Regional theatres enjoy a rise in ticket sales
A report from UK Theatre analyses the overall size and financial impact of regional theatre in the UK
Figures released from a report from UK Theatre indicate a rise in ticket prices by more than 5% across the UK last year as venues adapted to make up for funding cuts.
Despite significant cuts to public funding, regional theatre continued to prove popular in 2014 with a slightly higher proportion of available tickets sold and cash value achieved than in 2013.
The average ticket price outside central London was £23.77 in 2014 - up 5.5% compared with 2013, according to the report. However, the UK Theatre figures do not cover the West End - where the average ticket price rose 5.1% to £42.29 last year.
Findings from the report show that in 2014, family musicals were the most popular shows, with productions taking almost £1 in every £4 at the box office. Hit touring musicals such as The Lion King, Wicked and Shrek were among those enjoying a growth in ticket sales.
'Adult' musical tours which enjoyed success in 2013 - Dirty Dancing, Ghost, and Priscilla Queen Of The Desert - saw the steepest decline but overall the market share for musicals increased due to the growth in audiences and income for family musicals.
Demand for plays, on the other hand, was down 7% - from 3.9 million tickets sold in 2013 to 3.6 million last year.
Plays were most popular in the West Midlands - partly because of the presence of the Royal Shakespeare Company in Stratford-upon-Avon.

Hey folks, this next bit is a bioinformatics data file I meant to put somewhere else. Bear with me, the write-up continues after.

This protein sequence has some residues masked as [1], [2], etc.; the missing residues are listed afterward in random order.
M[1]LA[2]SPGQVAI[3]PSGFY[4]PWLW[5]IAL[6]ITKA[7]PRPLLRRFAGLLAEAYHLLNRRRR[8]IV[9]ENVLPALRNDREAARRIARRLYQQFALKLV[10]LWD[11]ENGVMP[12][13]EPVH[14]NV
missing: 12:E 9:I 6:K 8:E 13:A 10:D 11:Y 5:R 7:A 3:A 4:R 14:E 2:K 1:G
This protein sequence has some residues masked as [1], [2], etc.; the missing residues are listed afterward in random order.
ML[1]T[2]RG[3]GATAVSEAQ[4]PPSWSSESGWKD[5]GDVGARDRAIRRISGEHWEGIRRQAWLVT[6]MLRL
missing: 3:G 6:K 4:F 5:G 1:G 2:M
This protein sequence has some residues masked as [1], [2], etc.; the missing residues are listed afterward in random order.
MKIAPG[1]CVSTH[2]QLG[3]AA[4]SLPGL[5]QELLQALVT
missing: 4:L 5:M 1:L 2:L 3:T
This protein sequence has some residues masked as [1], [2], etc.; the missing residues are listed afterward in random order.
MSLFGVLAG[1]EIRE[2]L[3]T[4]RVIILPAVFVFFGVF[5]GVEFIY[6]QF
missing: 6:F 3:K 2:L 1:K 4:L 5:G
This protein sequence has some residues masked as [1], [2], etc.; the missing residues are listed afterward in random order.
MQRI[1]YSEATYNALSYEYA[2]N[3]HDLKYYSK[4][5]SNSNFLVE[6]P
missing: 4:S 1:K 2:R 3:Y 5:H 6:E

Opera, which enjoyed an increase in ticket sales from 2013 to 2014, was most popular in Wales, with comedy successful in the east of England.
In West Sussex, the Chichester Festival Theatre has lost £300,000 of annual local government funding. In response, it has introduced a flexible pricing system, adding up to £5 to the top ticket prices if shows prove popular once they go on sale.
According to executive director Alan Finch, the strategy earns £100,000 per year. He said: "Because we've lost about 50% of local authority funding, we had to look at how we fill the gap.
UK Theatre president Rachel Tackley commented on the figures, adding: "We're seeing the result of the cuts that we've witnessed over many years and theatres have to make their own decisions about how they're able to cope with those.
"Do they reduce the quantity and quality of their work and numbers of people on stage, or do they put ticket prices up by what is actually not a huge amount?
"The good news from this report is that theatres throughout the UK continue to thrive despite the challenging financial climate. As the 2015 UK Theatre Awards demonstrated, regional theatres continue to produce some of the country's most exciting theatre despite unprecedented cuts to national and local funding."